In September 2014 we were privileged to go trekking for gorillas through the mountain jungle, on the slopes of a Rwandan volcano; we found them, or rather, they came out to greet us!
We saw hundreds of zebras crossing, or at least trying to cross, the Grumeti River, which is one of the 2 big river crossings on the Northern migration into Kenya.
Usually the most challenging part of the London to Brighton charity bike ride is getting up Ditchling Beacon (a 160m ascent in just 1,600m - ie a whole mile of steep up hill) but 2011 was different. Shortly after our tea and cake at the top, the heavens opened!
On our trip to Mnemba in the Indian Ocean, we were lucky enough to include a number of dives and a quick dip with a passing dolphin.
For our 15th wedding anniversary, we were lucky enough to be on the island of Mnemba when turtles were hatching on the beach. Female turtles have around 600 eggs, and they are fertilised by a number of males, about 5. They then lay their eggs in 4-6 batches in holes at the top of the beach. Each batch of eggs will be 100-150, and contain eggs from all of the fathers. The eggs hatch and the baby turtles dig themselves out of the hole, and typically emerge about 2 months after the eggs were laid.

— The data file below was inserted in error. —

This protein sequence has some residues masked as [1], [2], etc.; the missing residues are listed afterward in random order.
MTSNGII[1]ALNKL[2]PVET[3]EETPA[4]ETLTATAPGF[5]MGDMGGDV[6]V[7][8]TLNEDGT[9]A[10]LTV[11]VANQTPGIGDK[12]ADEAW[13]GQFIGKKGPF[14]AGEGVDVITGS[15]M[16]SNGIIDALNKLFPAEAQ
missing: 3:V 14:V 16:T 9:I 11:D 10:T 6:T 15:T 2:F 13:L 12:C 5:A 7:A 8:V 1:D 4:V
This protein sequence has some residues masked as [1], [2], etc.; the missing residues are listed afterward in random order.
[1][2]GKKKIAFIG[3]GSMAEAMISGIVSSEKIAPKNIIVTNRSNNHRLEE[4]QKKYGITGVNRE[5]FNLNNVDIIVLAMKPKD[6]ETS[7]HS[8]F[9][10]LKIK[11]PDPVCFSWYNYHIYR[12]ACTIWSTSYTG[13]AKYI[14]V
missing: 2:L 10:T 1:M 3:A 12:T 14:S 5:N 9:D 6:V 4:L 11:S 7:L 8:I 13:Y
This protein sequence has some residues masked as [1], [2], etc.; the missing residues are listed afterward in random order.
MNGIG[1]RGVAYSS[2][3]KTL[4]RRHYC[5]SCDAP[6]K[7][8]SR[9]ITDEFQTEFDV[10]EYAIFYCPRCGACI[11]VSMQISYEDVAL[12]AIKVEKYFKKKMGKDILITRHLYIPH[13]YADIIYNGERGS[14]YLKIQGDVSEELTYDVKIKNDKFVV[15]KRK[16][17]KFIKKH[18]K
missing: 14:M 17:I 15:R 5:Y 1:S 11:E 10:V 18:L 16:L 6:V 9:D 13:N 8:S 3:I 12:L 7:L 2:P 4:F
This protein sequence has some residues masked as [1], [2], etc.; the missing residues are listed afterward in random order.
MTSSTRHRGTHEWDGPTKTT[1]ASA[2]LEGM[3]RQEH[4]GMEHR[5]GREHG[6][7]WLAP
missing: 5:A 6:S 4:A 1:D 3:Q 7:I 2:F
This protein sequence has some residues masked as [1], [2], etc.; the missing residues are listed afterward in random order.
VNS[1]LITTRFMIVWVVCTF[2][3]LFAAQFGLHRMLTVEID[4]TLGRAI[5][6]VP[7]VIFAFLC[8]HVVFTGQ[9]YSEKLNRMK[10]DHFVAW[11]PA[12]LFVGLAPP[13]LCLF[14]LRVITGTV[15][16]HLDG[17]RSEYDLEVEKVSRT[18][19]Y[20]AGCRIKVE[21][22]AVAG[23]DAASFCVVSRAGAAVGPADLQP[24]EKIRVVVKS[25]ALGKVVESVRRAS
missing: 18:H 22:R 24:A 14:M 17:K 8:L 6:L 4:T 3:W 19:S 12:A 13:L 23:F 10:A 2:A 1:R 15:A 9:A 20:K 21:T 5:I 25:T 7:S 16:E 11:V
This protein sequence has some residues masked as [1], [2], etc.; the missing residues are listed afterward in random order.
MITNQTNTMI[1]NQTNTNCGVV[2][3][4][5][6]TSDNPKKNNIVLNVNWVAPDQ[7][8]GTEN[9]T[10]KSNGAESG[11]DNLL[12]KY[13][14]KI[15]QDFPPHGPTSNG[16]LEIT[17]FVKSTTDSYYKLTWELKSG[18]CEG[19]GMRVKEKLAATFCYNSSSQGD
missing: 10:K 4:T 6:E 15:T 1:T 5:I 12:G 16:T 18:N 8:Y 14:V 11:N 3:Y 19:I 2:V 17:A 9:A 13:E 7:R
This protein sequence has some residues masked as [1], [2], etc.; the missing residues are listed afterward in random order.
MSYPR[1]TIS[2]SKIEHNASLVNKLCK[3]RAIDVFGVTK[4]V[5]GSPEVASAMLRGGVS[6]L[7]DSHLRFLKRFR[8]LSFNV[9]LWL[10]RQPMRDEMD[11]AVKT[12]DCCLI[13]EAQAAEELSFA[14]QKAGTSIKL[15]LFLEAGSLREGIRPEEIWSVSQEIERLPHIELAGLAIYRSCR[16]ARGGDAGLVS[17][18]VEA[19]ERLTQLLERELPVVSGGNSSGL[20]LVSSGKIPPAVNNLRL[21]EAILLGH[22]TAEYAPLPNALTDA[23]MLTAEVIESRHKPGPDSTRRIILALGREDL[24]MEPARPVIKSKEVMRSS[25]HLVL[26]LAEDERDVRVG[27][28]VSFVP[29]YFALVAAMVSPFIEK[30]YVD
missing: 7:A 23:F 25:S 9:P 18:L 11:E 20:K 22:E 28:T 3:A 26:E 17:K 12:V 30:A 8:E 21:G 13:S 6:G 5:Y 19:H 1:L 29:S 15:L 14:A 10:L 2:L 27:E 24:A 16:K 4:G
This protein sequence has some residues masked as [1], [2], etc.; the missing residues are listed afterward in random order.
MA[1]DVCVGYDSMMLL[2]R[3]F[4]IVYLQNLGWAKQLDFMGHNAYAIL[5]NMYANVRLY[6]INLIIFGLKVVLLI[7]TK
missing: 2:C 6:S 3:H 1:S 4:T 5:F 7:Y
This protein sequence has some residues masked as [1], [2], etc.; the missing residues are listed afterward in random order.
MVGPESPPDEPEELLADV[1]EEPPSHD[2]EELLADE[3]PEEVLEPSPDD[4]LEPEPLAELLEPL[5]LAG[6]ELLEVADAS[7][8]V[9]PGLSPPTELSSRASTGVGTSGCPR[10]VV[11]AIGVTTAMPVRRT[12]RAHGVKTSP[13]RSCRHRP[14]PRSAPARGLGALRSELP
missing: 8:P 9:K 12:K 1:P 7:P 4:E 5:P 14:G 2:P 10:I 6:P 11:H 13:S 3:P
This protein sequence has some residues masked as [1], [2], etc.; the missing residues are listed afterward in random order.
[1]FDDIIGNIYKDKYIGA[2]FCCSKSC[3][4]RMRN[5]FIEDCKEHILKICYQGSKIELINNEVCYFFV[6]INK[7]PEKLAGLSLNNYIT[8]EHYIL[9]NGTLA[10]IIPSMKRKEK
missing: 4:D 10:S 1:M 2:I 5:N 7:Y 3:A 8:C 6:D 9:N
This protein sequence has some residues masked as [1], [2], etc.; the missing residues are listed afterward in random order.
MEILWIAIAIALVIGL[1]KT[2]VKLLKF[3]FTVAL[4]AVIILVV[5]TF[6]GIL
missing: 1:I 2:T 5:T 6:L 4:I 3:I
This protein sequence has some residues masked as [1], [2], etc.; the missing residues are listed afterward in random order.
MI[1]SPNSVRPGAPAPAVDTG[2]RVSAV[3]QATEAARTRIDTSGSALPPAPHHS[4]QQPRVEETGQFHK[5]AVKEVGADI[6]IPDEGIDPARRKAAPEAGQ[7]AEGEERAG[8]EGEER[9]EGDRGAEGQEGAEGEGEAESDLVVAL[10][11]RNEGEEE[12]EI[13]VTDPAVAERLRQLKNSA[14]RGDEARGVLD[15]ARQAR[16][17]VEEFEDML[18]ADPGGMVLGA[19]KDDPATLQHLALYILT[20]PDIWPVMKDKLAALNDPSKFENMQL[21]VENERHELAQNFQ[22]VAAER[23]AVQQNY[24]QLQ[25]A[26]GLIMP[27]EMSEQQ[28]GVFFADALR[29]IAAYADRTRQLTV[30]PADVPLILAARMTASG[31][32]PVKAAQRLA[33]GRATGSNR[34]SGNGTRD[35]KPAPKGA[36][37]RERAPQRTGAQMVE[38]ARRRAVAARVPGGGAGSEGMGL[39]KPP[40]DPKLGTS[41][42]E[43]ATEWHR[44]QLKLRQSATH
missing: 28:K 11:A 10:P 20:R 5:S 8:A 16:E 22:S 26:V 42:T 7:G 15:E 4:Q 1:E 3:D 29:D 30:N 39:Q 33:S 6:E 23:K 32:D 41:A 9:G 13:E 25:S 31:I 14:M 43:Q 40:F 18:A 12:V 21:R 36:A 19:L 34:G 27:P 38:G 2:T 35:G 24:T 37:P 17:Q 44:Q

Rarely does a "perfect island get-away" live up to expectations. But Mnemba, just off Zanzibar in the Indian Ocean, certainly does. We loved the people, the food and the wildlife - both above and below the water. It was a great way to relax after being on safari in Tanzania, and to celebrate our 15th Wedding Anniversary, in 2011, in style.
Our first brush with death on our visit to the Serengeti in 2011 was innocuous enough: simply getting out of the jeep to have breakfast, overlooking massive herds of zebra and wildebeest. Another jeep dashed over to speak to our guide, and they pointed out that a lion was just a few hundred yards away. We could see that the American woman in their jeep was highly concerned, but we had no idea we were at risk. We saw the lion shortly thereafter, and parked quite a way away to have our breakfast!
The day we set out from our tented camp in the Serengeti to find the migration didn't start well. I was: cold, wet, tired and blind!
Lake Tanganyika contains a sixth of the fresh water in the world! It is the world's longest lake, and the second deepest (the deepest being one is in Siberia, see below).
In early 2011, Sue popped in on a friend (Caro) ... who lives in the Kruger National Park, South Africa. They had a great time, with the best sightings you could ever ask for.